The expanding sphere that is social media will continue to grow. Blogs are a basic building block in the edifice that is rising around us. There are many places in the blogosphere that are still like the Wild West, where claims can be staked on territory never before touched by man.

We know it’s happening. We know we’re part of it. The better I make this little corner, the easier to use, the more delightful and rewarding to visit, the more people may come to love books in whatever form they take, elegant typography, clear and authentic writing, and I think the world might be a little better for that.

What do you think of my plan?

Takeaway: Staking out a territory online is no longer enough: It’s up to us to make our efforts accessible to the people for whom they are intended.

tbd advanced publishing starter kit

6 Comments

  1. Joel Friedlander

    Vincent, that’s great! Good idea, and I like the way you’re dividing the project up, “chunking” your content.

    Just let me know when you’re ready, I’ll be here.

    Reply
  2. Vincent Nguyen

    :-)
    Great minds think alike Joel
    Yes I am putting together a Volume 1 Ebook next month for free.
    The idea is to build up a fan base and readership by giving away free Ebooks. I will then launch the “full” book after my 3rd Ebook is released.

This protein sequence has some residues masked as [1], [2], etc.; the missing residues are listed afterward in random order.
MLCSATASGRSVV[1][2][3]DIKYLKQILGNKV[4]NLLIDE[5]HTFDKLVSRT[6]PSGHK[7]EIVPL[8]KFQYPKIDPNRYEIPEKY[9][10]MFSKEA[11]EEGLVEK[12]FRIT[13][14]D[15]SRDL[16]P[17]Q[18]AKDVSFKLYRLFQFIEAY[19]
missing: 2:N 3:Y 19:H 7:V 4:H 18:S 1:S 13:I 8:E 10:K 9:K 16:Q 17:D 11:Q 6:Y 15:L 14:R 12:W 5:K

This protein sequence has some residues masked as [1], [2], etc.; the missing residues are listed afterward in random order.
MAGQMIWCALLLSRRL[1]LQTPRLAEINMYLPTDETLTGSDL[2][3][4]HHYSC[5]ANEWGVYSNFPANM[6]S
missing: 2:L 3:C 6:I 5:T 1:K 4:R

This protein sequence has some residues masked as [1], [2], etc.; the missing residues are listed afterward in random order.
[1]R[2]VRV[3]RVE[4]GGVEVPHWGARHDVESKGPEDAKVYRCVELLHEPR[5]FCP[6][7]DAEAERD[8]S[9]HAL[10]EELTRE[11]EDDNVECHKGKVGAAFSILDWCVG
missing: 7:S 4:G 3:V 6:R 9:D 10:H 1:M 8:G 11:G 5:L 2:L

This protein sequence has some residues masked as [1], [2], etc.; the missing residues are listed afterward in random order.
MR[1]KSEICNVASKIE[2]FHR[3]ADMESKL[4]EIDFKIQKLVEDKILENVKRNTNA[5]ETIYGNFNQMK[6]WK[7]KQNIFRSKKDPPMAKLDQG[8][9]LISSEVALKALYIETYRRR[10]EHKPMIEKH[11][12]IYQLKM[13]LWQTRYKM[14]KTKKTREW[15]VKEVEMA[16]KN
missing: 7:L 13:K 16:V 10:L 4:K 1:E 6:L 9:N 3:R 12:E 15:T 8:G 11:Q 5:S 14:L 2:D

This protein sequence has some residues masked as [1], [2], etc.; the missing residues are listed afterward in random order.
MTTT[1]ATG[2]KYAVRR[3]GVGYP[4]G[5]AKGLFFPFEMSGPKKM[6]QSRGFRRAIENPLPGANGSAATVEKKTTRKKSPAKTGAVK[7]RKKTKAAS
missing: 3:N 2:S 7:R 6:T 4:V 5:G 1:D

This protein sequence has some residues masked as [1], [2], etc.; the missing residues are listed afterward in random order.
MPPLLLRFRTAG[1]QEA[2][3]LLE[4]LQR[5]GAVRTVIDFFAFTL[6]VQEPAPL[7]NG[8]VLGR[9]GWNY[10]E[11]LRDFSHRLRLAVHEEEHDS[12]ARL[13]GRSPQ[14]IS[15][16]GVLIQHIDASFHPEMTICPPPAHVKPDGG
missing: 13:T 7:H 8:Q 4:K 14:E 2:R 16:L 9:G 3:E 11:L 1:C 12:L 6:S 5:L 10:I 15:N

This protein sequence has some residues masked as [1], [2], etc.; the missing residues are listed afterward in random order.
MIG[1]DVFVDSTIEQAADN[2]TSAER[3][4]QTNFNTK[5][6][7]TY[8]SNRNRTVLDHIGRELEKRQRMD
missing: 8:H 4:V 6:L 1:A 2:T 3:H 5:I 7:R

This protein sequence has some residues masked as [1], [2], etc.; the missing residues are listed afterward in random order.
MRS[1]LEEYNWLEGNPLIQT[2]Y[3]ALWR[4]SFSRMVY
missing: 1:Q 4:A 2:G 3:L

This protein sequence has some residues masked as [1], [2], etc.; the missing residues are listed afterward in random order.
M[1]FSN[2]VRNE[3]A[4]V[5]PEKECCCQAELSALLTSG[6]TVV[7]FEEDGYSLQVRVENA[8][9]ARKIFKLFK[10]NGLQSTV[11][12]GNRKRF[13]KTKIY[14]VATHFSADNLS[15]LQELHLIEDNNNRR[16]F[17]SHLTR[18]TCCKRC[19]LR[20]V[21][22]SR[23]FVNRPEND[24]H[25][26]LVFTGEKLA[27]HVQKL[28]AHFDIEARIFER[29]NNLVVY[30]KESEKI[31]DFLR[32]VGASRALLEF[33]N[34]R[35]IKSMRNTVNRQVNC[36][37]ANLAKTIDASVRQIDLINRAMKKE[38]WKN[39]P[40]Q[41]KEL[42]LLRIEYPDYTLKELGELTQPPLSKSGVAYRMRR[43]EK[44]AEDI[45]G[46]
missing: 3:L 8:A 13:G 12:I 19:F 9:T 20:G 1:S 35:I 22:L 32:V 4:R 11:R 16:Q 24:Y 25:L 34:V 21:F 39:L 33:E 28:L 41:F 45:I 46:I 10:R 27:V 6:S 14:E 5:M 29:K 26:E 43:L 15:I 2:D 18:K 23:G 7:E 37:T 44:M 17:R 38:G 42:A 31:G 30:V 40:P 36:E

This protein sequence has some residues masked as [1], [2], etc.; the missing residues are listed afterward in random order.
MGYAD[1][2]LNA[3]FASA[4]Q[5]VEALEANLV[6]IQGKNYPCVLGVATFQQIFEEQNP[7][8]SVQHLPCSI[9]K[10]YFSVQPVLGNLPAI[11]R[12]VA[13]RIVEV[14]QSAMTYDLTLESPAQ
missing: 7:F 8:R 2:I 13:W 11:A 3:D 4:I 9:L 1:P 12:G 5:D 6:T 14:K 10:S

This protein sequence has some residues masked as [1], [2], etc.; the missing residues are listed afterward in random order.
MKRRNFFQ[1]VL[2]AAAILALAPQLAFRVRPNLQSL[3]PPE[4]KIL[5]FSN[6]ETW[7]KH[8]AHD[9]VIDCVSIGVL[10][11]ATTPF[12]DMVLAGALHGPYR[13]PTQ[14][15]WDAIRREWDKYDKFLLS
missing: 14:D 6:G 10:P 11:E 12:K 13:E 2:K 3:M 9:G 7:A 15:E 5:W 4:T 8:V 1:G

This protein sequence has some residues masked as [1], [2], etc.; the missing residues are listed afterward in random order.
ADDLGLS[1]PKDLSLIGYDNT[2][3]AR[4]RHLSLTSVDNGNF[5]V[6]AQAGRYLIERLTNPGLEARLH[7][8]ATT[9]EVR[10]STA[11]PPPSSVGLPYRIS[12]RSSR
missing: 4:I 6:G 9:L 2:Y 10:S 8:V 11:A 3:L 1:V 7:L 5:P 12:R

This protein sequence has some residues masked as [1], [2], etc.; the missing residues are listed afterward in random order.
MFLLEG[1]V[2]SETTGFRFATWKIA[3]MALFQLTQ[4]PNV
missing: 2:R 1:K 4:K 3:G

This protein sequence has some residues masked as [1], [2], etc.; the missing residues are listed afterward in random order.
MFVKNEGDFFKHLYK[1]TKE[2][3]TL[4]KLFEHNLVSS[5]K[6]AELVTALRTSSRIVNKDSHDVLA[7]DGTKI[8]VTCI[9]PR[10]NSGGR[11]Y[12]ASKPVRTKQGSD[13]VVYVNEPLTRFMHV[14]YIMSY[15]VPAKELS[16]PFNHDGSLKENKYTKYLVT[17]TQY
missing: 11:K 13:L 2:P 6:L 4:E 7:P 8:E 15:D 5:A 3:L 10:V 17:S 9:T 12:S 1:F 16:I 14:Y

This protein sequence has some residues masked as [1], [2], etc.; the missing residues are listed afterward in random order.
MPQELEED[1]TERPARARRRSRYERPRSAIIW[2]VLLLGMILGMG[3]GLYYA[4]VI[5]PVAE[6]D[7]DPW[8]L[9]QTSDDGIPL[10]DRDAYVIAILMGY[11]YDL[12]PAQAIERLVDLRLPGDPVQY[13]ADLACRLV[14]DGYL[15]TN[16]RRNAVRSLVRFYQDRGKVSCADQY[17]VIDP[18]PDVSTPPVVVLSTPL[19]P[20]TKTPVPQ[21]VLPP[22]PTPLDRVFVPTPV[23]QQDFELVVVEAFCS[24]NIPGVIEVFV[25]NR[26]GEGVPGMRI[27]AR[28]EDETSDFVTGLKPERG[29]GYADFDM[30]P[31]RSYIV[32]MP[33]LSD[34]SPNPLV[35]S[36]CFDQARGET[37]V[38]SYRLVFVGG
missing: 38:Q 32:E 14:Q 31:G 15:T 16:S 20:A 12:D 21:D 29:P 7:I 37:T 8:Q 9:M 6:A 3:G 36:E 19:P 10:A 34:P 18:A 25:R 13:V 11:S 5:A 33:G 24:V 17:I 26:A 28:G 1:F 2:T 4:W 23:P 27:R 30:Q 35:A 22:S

I will be needing your services in the near future once my funds are saved up Joel.

    Reply
  3. betty ming liu

    It’s so true, Joel — we’ve gotta make blogs easier to navigate. I’m reading a book right now that says it’s helpful to think of blog components in book-y terms because that’s still a major reference point for how people ready anything. To translate that in blog terms, eg: use topics/categories like book chapters (for major subject areas). Tags, meanwhile, are like the index that appears at the end of a book (the place for locating detailed, specific info).

    Btw, the book I got this from is called “Teach Yourself Visually: WordPress” by Janet Majure (Wiley Publishing, 2010). It’s from a (mostly) tech how-to book series that relies on photos and drawings. Very accessible!

    Reply
    • Joel Friedlander

      Thanks for the recommendation, Betty, that book looks pretty useful. Funny, although I write about books every day, it never occurred to me to look for a book about blogging or about WordPress (the platform this blog runs on). I stayed totally to online resources, but now I’m going to check out the bookstore, see what I can find!

      Reply
  4. Vincent Nguyen

    It definitely feels like there is a movement or paradigm shift on “self publishing” and I think it is great.
    More power to the authors with lots more options.

    Although I am using Weebly.com for my blog, it has tools that allows me to give my site a more organic feel instead of:

    “The problem is, blogs often fail as content accessing systems. One of the things that makes a blog a blog is the “newest-on-top” way of stacking posts.”
    “Search boxes aren’t much help either.”

    I totally agree Joel, we need to give the visitor a more comfortable feel for the site and decrease the awkwardness of some features.

    Reply
    • Joel Friedlander

      Thanks, Vincent. I’m not familiar with Weebly.com but your blog looks lovely, great stories. You should think about gathering them together into a book.

      Reply